Privacy, Equality Under the Law, and the Texas Sodomy Case

On behalf of Alabama, Pryor filed an amicus curiae brief in Lawrence v. Texas, joined only by Utah and South Carolina, urging the Supreme Court to uphold the Texas “Homosexual Conduct” law, which criminalized private consensual sex between adults of the same gender. Pryor’s amicus brief equated for purposes of legal analysis sex between two adults of the same gender with “activities like prostitution, adultery, necrophilia, bestiality, possession of child pornography, and even incest and pedophilia.” Pryor’s arguments were rejected by the Court in a landmark 6-3 ruling overturning the Texas law. A 5-4 majority overturned the Court’s infamous Bowers v. Hardwick ruling, which Pryor’s brief extolled.

In a written response to a question from Sen. Dick Durbin about the arguments in his amicus brief, Pryor wrote, “Of course, gays and lesbians are entitled to the same protections as any other Americans under the Constitution....” This statement is outrageously disingenuous, since Pryor had contended in his brief that the Court should reject the petitioners’ arguments that the Texas law, by singling out gay men and lesbians for discriminatory treatment, violated the Equal Protection Clause. In fact, Pryor’s brief needlessly addressed the equal protection question, since Alabama’s sodomy law, unlike the Texas law, applies to everyone. If Pryor really believed that “gays and lesbians are entitled to the same protections as other Americans under the Constitution,” he could have refrained from filing an amicus brief at all (as did most states with sodomy laws), or he could have confined his brief to the due process and privacy questions and taken no position on equal protection. The fact that Pryor stretched to address the equal protection question calls into serious question his post-nomination assertion that he believes gay men and lesbians are entitled to the equal protection of the law.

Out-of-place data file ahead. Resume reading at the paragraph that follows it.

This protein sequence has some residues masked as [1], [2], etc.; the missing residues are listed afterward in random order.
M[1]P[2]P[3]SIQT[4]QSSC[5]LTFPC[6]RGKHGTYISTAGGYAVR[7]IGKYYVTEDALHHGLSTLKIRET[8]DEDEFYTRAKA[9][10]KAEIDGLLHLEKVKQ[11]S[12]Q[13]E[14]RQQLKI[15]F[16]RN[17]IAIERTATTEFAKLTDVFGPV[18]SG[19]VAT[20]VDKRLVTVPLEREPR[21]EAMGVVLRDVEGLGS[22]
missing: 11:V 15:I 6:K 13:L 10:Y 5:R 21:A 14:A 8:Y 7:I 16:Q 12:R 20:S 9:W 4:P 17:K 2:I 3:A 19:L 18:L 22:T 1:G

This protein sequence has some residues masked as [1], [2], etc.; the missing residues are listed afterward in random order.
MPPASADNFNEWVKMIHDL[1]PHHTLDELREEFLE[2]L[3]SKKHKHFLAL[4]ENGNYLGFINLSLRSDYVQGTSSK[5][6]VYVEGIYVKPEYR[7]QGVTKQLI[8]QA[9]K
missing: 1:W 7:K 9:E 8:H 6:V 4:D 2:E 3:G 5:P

In a written response to a question by Sen. Schumer, Pryor cited the Tenth Amendment (which refers to powers reserved to the states) as the basis for his claim that the state can prohibit sex between same-sex couples because such conduct may have “spiritual consequences.” Fortunately, the Supreme Court did not embrace this dangerous view of the Tenth Amendment, which would grant states tremendous power to curtail individual rights based on majority views about what actions could have negative “spiritual consequences.”

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